Output caching in ASP.NET with text substitution and QueryString criteria

To speed up a dynamic website that I maintain, I decided to use the output caching mechanism built into ASP.NET. I wanted to bypass the page lifecycle and database roundtrips to achieve a faster loading webpage. However I was faced with a couple problems which are worth noting.

Memory is more expensive than disk space so it was important that I cache the webpages to disk rather than in-memory. I therefore hook up a custom output cache provider by leveraging the features of ASP.NET 4.0 and tailored it for disk caching. This worked fine for the caching portion but I also needed to evict certain pages based on user actions.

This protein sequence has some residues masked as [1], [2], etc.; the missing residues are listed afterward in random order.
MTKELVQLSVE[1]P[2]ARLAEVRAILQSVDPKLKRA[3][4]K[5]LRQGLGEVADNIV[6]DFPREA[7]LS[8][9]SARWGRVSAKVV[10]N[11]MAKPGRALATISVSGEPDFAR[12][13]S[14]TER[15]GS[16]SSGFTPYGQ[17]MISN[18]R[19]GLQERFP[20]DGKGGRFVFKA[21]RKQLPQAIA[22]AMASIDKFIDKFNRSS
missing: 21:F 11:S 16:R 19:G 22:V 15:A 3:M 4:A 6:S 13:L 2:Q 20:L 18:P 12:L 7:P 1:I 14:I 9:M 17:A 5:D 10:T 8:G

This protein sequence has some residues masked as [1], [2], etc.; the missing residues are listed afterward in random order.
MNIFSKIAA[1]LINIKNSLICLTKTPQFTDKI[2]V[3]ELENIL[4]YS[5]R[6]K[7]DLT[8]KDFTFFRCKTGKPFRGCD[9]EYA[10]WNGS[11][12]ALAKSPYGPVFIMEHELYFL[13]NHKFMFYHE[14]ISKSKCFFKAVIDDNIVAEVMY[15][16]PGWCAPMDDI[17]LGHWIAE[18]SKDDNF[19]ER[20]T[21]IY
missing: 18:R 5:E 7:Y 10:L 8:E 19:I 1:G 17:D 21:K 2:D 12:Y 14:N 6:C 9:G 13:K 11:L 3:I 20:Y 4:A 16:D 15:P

Deleting output cache for a single page based on QueryString

Delete the cache version of a page like “Product.aspx” is easy but if you wanted to evict “Product.aspx?id=4” from the cache, then there’s no easy solution. There is only one method to delete cache : HttpResponse.RemoveOutputCacheItem which takes a virtual absolute path to work. When I looked at the code through reflection, I saw that this method was taking in parameters like the path to the webpage, the HttpVerb (GET or POST), the VaryBy parameters to generate a cache key for that particular webpage. To evict an item from the cache programmatically, you would need to know the cache key and it’s actually difficult to recompute the key without making your own method which will be an overkill.